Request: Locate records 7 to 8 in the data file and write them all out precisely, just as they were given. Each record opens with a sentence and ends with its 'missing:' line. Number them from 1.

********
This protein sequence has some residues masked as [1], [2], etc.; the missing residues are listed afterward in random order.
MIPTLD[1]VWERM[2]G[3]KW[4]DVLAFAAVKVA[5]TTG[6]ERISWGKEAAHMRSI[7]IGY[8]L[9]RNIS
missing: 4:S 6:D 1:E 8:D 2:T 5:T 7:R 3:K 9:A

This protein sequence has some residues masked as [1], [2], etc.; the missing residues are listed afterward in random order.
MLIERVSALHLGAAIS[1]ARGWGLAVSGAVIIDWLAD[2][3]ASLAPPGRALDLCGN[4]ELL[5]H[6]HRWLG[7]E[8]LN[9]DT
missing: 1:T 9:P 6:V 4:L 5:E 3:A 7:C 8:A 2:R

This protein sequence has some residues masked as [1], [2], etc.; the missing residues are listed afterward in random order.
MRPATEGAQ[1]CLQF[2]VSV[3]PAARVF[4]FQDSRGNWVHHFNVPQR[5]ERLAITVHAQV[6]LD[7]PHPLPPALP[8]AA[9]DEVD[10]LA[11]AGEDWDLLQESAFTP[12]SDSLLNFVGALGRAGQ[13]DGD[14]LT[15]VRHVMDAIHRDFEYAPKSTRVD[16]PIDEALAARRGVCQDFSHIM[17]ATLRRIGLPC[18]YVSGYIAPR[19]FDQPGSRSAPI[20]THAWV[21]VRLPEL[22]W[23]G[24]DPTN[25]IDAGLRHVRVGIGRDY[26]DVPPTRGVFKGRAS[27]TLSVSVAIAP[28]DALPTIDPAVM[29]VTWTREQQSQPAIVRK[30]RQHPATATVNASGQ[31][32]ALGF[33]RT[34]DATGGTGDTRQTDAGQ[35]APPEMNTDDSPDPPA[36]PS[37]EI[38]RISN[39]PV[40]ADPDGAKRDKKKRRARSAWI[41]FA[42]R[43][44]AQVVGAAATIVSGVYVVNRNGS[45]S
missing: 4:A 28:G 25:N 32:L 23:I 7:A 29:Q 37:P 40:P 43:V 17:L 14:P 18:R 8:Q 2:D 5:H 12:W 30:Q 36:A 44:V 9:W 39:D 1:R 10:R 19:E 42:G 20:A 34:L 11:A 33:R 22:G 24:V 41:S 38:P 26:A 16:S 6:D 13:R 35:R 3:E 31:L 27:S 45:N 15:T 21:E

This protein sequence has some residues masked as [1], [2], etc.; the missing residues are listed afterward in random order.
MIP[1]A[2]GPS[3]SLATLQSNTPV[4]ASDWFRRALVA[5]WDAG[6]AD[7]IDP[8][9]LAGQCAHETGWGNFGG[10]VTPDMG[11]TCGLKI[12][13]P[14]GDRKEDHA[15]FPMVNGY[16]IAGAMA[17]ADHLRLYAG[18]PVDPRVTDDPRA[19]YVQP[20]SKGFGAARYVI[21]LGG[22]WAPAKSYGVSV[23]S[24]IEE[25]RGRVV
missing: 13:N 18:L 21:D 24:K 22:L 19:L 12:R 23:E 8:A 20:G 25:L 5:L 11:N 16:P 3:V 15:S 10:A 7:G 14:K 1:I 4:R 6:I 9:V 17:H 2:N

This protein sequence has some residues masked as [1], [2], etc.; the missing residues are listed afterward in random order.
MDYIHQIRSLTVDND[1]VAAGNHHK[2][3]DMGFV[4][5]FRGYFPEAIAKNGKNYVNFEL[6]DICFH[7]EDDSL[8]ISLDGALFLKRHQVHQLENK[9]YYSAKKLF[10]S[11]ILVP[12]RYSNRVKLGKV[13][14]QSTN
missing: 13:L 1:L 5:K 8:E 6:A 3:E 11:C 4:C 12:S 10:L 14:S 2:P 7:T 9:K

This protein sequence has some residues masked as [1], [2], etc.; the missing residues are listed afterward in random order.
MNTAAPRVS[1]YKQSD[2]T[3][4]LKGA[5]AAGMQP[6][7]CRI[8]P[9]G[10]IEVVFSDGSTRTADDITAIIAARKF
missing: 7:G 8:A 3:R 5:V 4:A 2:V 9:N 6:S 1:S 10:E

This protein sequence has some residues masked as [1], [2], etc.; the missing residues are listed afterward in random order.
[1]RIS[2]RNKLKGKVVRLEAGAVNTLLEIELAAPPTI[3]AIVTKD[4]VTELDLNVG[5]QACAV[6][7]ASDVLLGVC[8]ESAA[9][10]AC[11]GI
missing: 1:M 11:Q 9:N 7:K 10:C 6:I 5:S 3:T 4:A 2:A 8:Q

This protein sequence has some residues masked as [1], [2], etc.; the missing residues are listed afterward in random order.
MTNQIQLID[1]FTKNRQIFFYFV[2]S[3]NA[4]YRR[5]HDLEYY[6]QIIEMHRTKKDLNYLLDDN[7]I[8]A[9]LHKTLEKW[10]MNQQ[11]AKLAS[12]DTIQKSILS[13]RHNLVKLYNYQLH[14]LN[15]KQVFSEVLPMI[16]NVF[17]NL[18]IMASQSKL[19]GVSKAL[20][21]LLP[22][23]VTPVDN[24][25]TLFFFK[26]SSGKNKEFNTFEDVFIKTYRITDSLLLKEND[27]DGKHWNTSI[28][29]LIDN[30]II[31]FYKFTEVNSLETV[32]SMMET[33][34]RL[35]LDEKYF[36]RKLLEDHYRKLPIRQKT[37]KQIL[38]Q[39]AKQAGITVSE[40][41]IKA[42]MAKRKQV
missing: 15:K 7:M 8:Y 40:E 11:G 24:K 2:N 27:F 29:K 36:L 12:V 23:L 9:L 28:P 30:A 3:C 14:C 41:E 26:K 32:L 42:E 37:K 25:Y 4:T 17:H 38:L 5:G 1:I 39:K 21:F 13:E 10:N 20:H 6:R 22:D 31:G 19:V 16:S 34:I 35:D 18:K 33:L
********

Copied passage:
This protein sequence has some residues masked as [1], [2], etc.; the missing residues are listed afterward in random order.
[1]RIS[2]RNKLKGKVVRLEAGAVNTLLEIELAAPPTI[3]AIVTKD[4]VTELDLNVG[5]QACAV[6][7]ASDVLLGVC[8]ESAA[9][10]AC[11]GI
missing: 1:M 11:Q 9:N 7:K 10:C 6:I 5:S 3:T 4:A 2:A 8:Q

This protein sequence has some residues masked as [1], [2], etc.; the missing residues are listed afterward in random order.
MTNQIQLID[1]FTKNRQIFFYFV[2]S[3]NA[4]YRR[5]HDLEYY[6]QIIEMHRTKKDLNYLLDDN[7]I[8]A[9]LHKTLEKW[10]MNQQ[11]AKLAS[12]DTIQKSILS[13]RHNLVKLYNYQLH[14]LN[15]KQVFSEVLPMI[16]NVF[17]NL[18]IMASQSKL[19]GVSKAL[20][21]LLP[22][23]VTPVDN[24][25]TLFFFK[26]SSGKNKEFNTFEDVFIKTYRITDSLLLKEND[27]DGKHWNTSI[28][29]LIDN[30]II[31]FYKFTEVNSLETV[32]SMMET[33][34]RL[35]LDEKYF[36]RKLLEDHYRKLPIRQKT[37]KQIL[38]Q[39]AKQAGITVSE[40][41]IKA[42]MAKRKQV
missing: 15:K 7:M 8:Y 40:E 11:G 24:K 2:N 27:F 29:K 36:L 12:V 23:L 9:L 28:P 30:A 3:C 14:C 41:E 26:K 32:L 42:E 37:K 25:Y 4:T 17:H 38:L 5:G 1:I 39:K 21:F 13:E 10:N 20:H 6:R 22:D 31:G 19:V 16:S 34:I 35:D 18:K 33:L